In the distant future, a police marshal stationed at a remote mining colony on the Jupiter moon of Io uncovers a drug-smuggling conspiracy, and gets no help from the populace when he later finds himself marked for murder.
Jay Austin is now a civilian police detective. Colonel Caldwell was his commanding officer years before when he left the military police over a disagreement over the handling of a drunk ... See full summary »
Thinking this will prevent war, the US government gives an impenetrable supercomputer total control over launching nuclear missiles. But what the computer does with the power is unimaginable to its creators.
An eccentric scientist working for a large drug company is working on a research project in the Amazon jungle. He sends for a research assistant and a gas chromatograph because he's close ... See full summary »
Marshal W.T. O'Niel is assigned to a mining colony on Io, one of Jupiter's moons. During his tenure miners are dying - usually violently. When the marshal investigates he discovers the one thing all the deaths have in common is a lethal amphetamine-type drug, which allows the miners to work continuously for days at a time until they become "burned out" and expire. O'Niel follows the trail of the dealers, which leads to the man overseeing the colony. Now O'Niel must watch his back at every turn, as those who seek to protect their income begin targeting him... Written by
Director Peter Hyams actually handled the cinematography for most of the film. Stephen Goldblatt was misleadingly hired by Hyams, who only wanted him to stand aside and do nothing, and to use him as a scapegoat for the production company in case anything went wrong while using the IntroVision process. According to Goldblatt, he was furious at being lied to and wouldn't have taken the job if he'd known Hyams' intentions at the outset. He stayed on in order to learn how to use IntroVision, and because as a young cinematographer with a sole prior feature credit, quitting a film could have ruined his career. It is the only one of his films whose wrap party he skipped. See more »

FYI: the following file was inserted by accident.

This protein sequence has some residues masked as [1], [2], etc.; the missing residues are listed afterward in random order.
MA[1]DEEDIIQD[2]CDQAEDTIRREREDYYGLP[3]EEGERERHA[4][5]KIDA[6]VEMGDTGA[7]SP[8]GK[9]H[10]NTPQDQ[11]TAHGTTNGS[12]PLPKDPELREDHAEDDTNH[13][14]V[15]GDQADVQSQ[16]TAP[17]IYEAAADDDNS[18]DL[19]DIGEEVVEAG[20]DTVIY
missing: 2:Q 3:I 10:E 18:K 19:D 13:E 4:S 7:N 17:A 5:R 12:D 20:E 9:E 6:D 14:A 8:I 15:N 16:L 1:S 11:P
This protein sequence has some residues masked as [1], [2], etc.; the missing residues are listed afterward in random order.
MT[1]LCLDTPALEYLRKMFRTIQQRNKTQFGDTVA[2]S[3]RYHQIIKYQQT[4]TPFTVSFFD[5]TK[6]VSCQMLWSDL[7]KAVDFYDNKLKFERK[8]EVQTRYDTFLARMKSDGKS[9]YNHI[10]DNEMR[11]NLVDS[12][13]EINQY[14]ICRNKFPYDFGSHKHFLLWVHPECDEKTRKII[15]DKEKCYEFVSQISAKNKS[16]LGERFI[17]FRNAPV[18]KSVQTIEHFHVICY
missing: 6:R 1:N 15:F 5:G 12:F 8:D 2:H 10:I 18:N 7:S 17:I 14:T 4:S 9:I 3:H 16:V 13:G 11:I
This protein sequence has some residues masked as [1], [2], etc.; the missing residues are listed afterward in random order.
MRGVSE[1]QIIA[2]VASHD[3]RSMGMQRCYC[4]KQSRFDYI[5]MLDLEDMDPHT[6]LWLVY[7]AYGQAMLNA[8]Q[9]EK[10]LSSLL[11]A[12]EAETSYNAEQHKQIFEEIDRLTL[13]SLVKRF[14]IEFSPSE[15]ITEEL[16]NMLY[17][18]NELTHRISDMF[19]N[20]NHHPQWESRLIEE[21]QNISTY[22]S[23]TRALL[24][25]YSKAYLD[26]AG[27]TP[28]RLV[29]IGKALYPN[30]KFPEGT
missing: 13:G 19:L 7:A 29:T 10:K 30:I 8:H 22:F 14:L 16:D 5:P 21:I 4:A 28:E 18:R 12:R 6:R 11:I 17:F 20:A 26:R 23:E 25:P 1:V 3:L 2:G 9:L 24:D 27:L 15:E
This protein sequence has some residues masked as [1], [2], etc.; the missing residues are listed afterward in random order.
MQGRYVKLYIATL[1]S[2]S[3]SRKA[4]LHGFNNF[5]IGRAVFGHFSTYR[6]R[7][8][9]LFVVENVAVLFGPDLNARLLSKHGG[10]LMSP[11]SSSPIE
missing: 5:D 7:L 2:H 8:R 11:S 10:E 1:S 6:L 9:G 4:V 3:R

When O'Neil is wandering around outside, he experiences 0g, while those inside experience 1g. This is most obvious as he drops the panel outside the greenhouse, and again as he rigs the tunnel to explode. Gravity isn't contained by walls or doors, and isn't dependent on air pressure. If the people inside have gravity, then it also exists outside, and O'Neil wouldn't have been floating around. See more »
Polydichloric euthimal! Those stupid bastards are taking polydichloric euthimal! It's an amphetamine. Strongest thing you ever saw. Makes you feel wonderful. Makes you do ten hours work in six hours, that kind of nonsense. Especially manual labor. It makes you work like a horse. The army tested it a few years ago. It made the men work alright... then it made them psychotic. It takes a while, ten maybe eleven months... and then it fries your brain.
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In the opening credits, the word "Principal" is misspelled. See more »
What a great movie! Outland is without a doubt one of the best sci-fi movies ever made.Or perhaps sci-fi is the wrong term for this one, because where's the fiction? Everything is so realistic.No monsters,no gizmos-just space and man.
Mood is just right,nothing looks too good.Mining community is dirty and dangerous,people are deceitful. Models and sets haven't really aged at all.They were once accurately made,and beat computer effects 6-0.
Connery acts well and Peter Boyle's role as a twisted manager fits him. All in this movie could well occur in the future,and this is the fact which makes it so enjoyable.I'll give 9/10
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